Top 10 reasons for patchy emergence — June 2015

June 10, 2015 - Issue 13

This photo has it all: A frost damaged seedling, flea beetle feeding on the survivor and clear evidence of dry soils. Credit: Amanda Wuchner

This photo has it all: A frost damaged seedling, flea beetle feeding on the survivor and clear evidence of dry soils. Credit: Amanda Wuchner

Many situations can lead to patchy canola emergence and growth patterns. Here are our top 10 for this year…

1. Dry topsoil conditions. Soils across many parts of the Prairies were dry all through May and into the first part of June. Emergence tends to be lower and slower in dry conditions.

2. Flea beetles. These insects tend to start on field edges, but by now will be all over the field. They will contribute to stand thinning, but tend not to be as patchy as cutworms. More.

3. Frost. Plant losses from frost can occur in patches, often influenced by elevation and by residue.

4. Cutworms. Early season cutworm damage usually occurs in patches.

5. Seed placement and population issues influenced by seeding speed, seed depth and seed rate.

6. The seeding tool itself. Old worn openers can make for inconsistent seed depth, poor seed placement or poor seed-fertilizer separation. New drills can also cause issues with seeding rates, fertilizer rates, seeding depth and packing pressure as growers learning how to set them. Repeatable patterns through the field are often clear signs of some machinery problem. More.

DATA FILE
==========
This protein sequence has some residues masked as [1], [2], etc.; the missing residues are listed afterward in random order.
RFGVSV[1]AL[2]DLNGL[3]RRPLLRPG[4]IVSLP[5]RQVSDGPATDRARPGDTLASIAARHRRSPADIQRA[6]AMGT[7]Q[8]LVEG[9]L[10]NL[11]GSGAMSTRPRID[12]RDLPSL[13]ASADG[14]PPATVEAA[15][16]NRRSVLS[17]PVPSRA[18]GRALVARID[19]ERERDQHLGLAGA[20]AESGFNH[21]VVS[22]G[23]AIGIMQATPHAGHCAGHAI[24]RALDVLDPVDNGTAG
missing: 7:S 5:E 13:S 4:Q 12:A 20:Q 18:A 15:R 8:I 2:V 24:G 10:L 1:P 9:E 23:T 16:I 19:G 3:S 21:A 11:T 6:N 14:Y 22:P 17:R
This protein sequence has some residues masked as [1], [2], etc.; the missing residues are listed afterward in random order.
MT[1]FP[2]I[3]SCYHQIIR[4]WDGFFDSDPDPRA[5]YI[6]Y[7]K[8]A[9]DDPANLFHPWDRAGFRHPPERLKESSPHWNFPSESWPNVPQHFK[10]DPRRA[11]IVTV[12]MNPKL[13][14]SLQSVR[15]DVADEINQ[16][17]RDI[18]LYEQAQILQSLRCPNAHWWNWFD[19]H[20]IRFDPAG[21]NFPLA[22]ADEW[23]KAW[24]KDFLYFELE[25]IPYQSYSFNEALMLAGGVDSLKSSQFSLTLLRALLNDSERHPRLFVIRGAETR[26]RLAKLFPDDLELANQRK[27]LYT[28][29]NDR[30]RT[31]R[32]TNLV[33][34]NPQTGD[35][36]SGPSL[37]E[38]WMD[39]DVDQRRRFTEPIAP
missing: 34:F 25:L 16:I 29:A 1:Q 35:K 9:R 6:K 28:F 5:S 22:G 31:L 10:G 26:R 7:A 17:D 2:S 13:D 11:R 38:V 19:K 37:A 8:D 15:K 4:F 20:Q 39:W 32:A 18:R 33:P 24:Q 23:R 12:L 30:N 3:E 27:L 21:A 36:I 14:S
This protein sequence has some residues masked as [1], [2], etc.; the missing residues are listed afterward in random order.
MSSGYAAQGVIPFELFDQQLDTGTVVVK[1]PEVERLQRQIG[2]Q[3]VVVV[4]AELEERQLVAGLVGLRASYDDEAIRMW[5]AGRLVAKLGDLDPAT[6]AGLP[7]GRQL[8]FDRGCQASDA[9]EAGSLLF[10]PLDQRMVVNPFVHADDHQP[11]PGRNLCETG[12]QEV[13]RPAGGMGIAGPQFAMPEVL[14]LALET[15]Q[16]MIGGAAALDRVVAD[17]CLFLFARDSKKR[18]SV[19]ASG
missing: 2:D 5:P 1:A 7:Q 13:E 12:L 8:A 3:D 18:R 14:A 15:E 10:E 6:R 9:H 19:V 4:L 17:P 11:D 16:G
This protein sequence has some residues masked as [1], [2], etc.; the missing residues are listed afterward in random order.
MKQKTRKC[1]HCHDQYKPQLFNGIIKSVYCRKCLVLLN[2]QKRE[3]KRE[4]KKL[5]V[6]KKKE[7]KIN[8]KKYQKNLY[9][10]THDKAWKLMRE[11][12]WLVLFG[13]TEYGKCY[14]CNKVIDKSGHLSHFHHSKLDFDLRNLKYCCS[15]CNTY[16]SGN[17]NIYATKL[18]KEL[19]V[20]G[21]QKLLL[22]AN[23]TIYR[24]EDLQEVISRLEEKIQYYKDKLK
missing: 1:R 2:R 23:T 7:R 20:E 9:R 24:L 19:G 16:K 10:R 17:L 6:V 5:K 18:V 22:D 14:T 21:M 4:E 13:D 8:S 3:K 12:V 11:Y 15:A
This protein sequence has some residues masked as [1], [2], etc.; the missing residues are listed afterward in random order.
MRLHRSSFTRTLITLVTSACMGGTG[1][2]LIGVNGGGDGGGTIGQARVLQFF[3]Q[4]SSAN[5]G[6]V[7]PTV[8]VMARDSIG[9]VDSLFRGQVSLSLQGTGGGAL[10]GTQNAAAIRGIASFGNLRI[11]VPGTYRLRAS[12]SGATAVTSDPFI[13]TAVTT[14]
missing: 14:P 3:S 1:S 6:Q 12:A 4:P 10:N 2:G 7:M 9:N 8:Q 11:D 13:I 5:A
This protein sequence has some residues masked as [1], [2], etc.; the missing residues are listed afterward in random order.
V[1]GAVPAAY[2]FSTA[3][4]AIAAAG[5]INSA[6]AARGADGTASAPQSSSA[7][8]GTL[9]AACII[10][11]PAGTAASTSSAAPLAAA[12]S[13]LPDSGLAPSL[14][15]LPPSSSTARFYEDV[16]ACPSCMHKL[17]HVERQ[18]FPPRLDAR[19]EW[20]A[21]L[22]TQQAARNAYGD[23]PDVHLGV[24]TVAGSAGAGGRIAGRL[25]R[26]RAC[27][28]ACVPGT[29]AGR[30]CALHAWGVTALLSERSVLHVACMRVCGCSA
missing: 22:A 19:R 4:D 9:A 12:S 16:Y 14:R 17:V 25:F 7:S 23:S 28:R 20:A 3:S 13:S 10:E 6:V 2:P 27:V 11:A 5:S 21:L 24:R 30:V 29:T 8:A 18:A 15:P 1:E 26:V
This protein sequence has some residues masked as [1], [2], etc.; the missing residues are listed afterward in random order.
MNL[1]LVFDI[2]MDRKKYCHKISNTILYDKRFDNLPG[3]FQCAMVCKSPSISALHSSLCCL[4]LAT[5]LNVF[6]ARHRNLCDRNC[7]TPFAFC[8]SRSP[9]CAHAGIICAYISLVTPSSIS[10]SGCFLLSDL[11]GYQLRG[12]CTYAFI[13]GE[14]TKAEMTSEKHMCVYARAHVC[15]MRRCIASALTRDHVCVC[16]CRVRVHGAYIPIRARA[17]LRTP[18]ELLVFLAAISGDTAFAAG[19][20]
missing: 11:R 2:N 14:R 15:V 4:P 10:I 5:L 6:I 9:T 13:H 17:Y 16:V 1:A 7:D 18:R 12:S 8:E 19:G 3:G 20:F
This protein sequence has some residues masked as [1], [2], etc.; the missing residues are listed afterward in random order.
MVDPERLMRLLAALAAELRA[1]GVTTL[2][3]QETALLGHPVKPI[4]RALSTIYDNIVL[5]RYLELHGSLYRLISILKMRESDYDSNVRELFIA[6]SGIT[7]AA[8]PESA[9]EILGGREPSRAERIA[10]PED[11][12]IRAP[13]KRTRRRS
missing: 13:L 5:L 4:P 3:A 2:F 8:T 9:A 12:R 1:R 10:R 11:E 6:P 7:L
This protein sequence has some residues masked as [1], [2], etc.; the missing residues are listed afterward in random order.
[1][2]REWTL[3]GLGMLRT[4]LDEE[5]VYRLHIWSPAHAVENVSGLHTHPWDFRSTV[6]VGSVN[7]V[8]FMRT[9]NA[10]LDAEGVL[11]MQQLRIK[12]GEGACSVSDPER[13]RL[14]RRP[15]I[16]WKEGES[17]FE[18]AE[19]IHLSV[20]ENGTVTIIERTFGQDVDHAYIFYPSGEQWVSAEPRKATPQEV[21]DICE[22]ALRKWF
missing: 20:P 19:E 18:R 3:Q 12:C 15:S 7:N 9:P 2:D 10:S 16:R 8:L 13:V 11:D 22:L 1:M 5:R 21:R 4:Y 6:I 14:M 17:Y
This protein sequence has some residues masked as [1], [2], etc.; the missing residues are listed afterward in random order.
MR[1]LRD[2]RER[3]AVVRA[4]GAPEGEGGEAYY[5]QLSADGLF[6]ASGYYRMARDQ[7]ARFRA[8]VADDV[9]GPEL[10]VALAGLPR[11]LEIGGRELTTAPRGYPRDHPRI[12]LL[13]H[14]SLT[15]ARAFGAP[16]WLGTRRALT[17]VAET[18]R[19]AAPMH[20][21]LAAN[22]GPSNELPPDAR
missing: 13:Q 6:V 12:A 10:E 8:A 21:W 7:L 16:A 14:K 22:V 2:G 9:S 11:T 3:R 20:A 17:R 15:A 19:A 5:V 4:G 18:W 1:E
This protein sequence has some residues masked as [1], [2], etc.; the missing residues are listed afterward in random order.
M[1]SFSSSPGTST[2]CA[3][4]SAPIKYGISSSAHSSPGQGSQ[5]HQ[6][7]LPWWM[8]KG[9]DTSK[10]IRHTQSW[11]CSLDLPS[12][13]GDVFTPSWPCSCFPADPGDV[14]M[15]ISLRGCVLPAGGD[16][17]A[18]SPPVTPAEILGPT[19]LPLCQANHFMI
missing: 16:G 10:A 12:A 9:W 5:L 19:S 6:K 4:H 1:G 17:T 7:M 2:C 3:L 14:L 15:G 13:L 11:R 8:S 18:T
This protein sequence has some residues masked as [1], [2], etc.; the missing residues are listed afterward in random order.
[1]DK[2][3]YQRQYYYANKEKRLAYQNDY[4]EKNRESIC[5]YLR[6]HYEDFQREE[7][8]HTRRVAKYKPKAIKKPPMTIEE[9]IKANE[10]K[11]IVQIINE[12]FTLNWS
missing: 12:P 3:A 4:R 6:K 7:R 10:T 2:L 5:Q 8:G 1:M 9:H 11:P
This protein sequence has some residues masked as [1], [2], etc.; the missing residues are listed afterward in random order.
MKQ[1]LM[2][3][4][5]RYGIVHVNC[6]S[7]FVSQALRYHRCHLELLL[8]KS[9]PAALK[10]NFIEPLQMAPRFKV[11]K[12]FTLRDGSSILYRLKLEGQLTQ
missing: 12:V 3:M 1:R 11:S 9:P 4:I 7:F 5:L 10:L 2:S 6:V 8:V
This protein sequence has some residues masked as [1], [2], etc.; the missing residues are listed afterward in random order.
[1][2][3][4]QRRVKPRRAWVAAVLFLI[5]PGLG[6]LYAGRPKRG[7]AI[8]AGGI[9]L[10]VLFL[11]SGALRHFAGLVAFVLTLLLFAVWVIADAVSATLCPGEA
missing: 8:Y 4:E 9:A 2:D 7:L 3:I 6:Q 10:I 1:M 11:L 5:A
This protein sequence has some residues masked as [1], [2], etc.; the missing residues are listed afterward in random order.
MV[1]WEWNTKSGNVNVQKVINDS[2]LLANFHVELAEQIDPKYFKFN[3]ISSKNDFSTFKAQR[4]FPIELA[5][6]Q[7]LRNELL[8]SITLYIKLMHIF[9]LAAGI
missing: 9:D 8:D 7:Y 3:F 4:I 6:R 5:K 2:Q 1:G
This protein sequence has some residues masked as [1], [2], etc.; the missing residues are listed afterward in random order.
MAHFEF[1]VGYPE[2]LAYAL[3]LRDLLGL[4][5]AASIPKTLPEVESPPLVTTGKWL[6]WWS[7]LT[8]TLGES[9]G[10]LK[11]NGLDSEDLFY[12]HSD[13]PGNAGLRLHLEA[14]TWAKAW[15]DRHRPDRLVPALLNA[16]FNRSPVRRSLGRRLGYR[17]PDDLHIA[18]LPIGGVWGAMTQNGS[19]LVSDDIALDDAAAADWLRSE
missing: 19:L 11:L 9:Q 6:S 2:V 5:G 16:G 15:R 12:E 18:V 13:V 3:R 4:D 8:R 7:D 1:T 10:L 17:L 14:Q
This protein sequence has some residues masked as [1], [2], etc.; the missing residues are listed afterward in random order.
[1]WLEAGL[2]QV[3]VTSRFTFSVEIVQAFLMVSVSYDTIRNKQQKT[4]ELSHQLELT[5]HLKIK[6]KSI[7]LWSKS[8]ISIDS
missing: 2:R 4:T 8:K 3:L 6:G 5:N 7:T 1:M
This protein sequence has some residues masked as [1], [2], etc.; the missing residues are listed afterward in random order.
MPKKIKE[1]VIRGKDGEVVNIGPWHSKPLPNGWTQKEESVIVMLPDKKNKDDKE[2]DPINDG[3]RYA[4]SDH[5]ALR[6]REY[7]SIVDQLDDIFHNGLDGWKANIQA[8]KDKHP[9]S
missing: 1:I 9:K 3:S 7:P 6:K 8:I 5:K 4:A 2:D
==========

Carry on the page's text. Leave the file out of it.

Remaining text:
7. Too much fertilizer with the seed. Dry conditions increase the damage risk from seed placed fertilizer. Moisture helps dilute and diffuse fertilizer throughout the seed zone. More.

8. Soil moisture-holding capacity. Some fields have highly variable soil types, with clay patches holding moisture better than sandy and loamy patches. This variable moisture holding capacity will show up as patches in fields short of moisture. Note that fields with variable soil types can also have patches that result from nutrient deficiencies, salinity and other factors specific to soil condition.

9. Seedling diseases. Variable soil moisture and seeding depth, for examples, can influence the severity of seedling disease damage within a field. More.

10. Tillage. Tillage can improve residue management and create a warmer seedbed early in the season, but it also makes topsoil much drier. Poor residue management can create a patchy field, but it seems that this year tilled fields have fared worse with the dry conditions across much of the Prairies.

Further reading:

Management for a thin stand

Canola Watch